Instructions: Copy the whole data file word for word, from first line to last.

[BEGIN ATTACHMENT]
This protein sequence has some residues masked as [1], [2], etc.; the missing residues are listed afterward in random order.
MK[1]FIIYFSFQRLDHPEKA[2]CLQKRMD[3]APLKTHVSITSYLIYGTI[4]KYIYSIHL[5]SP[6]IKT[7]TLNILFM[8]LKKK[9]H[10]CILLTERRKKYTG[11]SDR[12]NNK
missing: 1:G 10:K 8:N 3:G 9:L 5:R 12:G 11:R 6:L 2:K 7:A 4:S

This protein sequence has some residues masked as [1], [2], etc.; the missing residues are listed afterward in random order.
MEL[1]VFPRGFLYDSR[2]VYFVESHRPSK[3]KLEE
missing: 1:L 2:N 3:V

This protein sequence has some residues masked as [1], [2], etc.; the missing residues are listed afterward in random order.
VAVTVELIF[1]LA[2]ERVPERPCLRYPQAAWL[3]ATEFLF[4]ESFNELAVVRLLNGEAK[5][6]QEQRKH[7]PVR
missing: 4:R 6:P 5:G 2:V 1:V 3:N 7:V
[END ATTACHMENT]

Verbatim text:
This protein sequence has some residues masked as [1], [2], etc.; the missing residues are listed afterward in random order.
MK[1]FIIYFSFQRLDHPEKA[2]CLQKRMD[3]APLKTHVSITSYLIYGTI[4]KYIYSIHL[5]SP[6]IKT[7]TLNILFM[8]LKKK[9]H[10]CILLTERRKKYTG[11]SDR[12]NNK
missing: 1:G 10:K 8:N 3:G 9:L 5:R 12:G 11:R 6:L 2:K 7:A 4:S

This protein sequence has some residues masked as [1], [2], etc.; the missing residues are listed afterward in random order.
MEL[1]VFPRGFLYDSR[2]VYFVESHRPSK[3]KLEE
missing: 1:L 2:N 3:V

This protein sequence has some residues masked as [1], [2], etc.; the missing residues are listed afterward in random order.
VAVTVELIF[1]LA[2]ERVPERPCLRYPQAAWL[3]ATEFLF[4]ESFNELAVVRLLNGEAK[5][6]QEQRKH[7]PVR
missing: 4:R 6:P 5:G 2:V 1:V 3:N 7:V